almost savage love for humanity ā love which takes
the form of beating it to school against its will,
and often in hours when humanity and (I must
confess) I myself also consider that it might well
be engaged in healthy games and innocent amuse-
" For Shaw as a man I have only admiration.
For his philosophy, his idiotic Life Force, his absurd
Superman, his silly disregard of all which has sur-
vived the test of time, I have only abomination.
" Most people detest Shaw but think that he is
right. I like Shaw but know that he is wrong.
" When I say that most people think Shaw is right,
I refer to the inhabitants of a rather small and
fashionable world whom, for want of a better term,
we will call the intellectual aristocrats.
" There is a larger world of simpler people ā a
world upon which the fashionable Shavian intel-
lect is accustomed to throw contempt; a world
from which we, if we are fortunate, will take the
greater number of our friends ā the world of ' the
" Now the average man (we must use this expres-
sion for want of a better) does not know much about
Shaw, and certainly does not start with any preju-
dice against him; yet commonly, when he reads
Shaw's books, hears his speeches and sees his plays,
he is intensely irritated. Nor is this irritation that
of the schoolboy being ' told off,' but rather, I
42 COMRADES IN CAPTIVITY
think, lies in the fact that, feeling himself quite in-
capable of bowling out Shaw on his own pitch (I
mean of meeting his clever arguments with better
ones), he is yet convinced that some of those detested
conventions and many of those detested dogmas
which Bernard Shaw dismisses so neatly are not
getting fair play.
" Thus, while his intellect is forcibly convinced,
his heart is not. Why is this ? I have an explana-
tion. It is the subject of this lecture. Whether
or not it is the true explanation you will decide for
" Jfialysis of the Shavian Attitude. ā Let us
examine the character and opinions of Shaw as
shown in his work. That is the only fair way to
judge any artist, and it is a particularly good way of
judging Shaw. He is so very personal in his art.
Even his dramas are full of himself. Shakespeare
merges himself in the characters he creates; it is
impossible to discover his personal opinions. But
you have only to read a play by Shaw to find out
exactly what he thinks of all his characters, himself,
you, the Prime Minister, and everybody else. Far
be it from me to quibble about objective and sub-
jective art. Let us be grateful for good, clean,
witty plays, however they come to us. Shaw's
plays are always clean, generally good, invariably
witty, and they reveal a good deal of the author
which is entirely to our present purpose.
" Probably the most noticeable thing in Shaw's
work is something to which I have already referred.
I mean his attitude to the average man. Roughly
it amounts to this, that the average person is always
a fool, generally a knave, and, if an Englishman,
also a hypocrite. I do not think Shaw hates
him. He does despise him. This accounts for
two more things: (i) Shaw's disbelief in democ-
racy, and (2) his belief in the superman. But it
is in itself accounted for by something very much
bigger, very much more important, very much more
significant ā I mean the fact that Shaw is, both in
the wide and in the narrow sense of the word, anti-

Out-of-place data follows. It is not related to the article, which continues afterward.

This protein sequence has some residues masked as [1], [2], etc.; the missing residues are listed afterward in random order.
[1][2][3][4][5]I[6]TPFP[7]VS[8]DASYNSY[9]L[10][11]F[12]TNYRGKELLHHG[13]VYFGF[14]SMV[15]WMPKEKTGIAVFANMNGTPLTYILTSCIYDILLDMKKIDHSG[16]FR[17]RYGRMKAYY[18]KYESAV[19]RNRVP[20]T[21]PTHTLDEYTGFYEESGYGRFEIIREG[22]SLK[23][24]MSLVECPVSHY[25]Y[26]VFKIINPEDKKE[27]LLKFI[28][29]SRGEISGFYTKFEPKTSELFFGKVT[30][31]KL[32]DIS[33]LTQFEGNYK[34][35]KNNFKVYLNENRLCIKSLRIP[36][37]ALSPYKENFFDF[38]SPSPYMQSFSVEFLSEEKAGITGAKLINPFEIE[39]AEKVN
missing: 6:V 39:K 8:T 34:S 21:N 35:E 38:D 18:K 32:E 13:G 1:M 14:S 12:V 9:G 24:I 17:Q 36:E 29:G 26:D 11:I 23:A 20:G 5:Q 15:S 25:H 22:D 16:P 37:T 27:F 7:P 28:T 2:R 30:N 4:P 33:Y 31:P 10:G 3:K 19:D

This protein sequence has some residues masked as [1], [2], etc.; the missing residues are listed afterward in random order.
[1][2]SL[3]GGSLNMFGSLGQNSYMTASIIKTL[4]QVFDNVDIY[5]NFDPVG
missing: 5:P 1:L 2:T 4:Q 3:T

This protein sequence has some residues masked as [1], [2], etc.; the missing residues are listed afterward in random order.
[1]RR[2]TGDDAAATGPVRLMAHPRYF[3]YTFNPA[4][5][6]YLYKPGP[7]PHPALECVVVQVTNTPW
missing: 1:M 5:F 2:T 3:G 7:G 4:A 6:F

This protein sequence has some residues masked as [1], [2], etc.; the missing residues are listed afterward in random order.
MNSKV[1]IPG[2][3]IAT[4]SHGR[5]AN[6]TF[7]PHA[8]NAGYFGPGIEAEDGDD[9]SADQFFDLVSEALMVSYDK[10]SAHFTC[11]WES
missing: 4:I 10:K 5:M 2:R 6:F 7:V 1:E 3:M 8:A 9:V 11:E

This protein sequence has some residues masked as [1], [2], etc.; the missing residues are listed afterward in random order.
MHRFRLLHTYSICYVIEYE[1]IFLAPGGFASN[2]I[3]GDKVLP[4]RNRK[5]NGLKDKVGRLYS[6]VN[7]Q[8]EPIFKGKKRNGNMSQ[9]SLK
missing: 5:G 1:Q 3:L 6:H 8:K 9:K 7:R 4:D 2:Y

" It is amusing to hear people refer to Shaw as
an immoral influence. He is the most moral thing
in existence, a Puritan. It is funny to hear Shaw
called modern. He is about the oldest thing in
history, a heretic. And this Puritanism or heresy,
if you so regard it, is the key to his life, the foundation
of his views, the explanation of his attitudes to nature,
to man, and to God.
" A Puritan is a man afraid of his passions, striving
to regard everything by the light of reason and only
by that light. He may have very fine reasoning
powers: Shaw has. He may see things very clearly:
Shaw does. The Puritan is a man who sees things
through one window only. But Life has many
44 COMRADES IN CAPTIVITY
*** Within this dim five-windowed house of sense
I watch through coloured glass
The shapes that pass.
Soon must I journey hence,
To meet the great winds of the outer world
When God has turned the key,
The true and terrible colours of that scheme
Which now I dream.'
" And besides these five windows of the senses^
and the clear glass window of reason, there is also
tradition^ a window which looks out upon the past,
and the window oi faith which faces the future.
" Now, since by use of all these windows it is
impossible to know God's mysteries, manifestly it
is yet more impossible so to do by looking through
one window only. But that is just what the Puritan
tries to do. He tries to put God into his brain.
But God (Who made the brain) is too big to go in.
" That is what Shaw tries to do. In his revolt
against ' the superstition and sentimentality of the
Victorian era ' (vide newspaper) he vvdll trust and
accept nothing of which his own clear intellect
does not assure him.
" So it is not very wonderful that with all his
great intellectual powers and strong sincerity of
purpose he should often fall short of the average
man in vnsdom.
" It is not wonderful that he should fall shorter
than the average man in understanding mankind-
That sympathy with human nature, that love of
men as they are, which Shakespeare possessed so
abundantly, Shaw does not possess at all. Whereas
Shakespeare enjoyed men, Shaw only enjoys improv-
ing them; and the irony of the situation is that the
poet without any apparent attempt does improve
them, when Shaw, deeply conscious of his duty
to do the same, as often as not only succeeds in
annoying them. It could hardly be otherwise !
In the intensely concentrated light of his intellect,
God has dwindled out of personality. He has be-
come ' the Life Force.' It is always dull work being
reformed. Men only suffer it for the sake of some-
one whom they love. How can one love a ' Life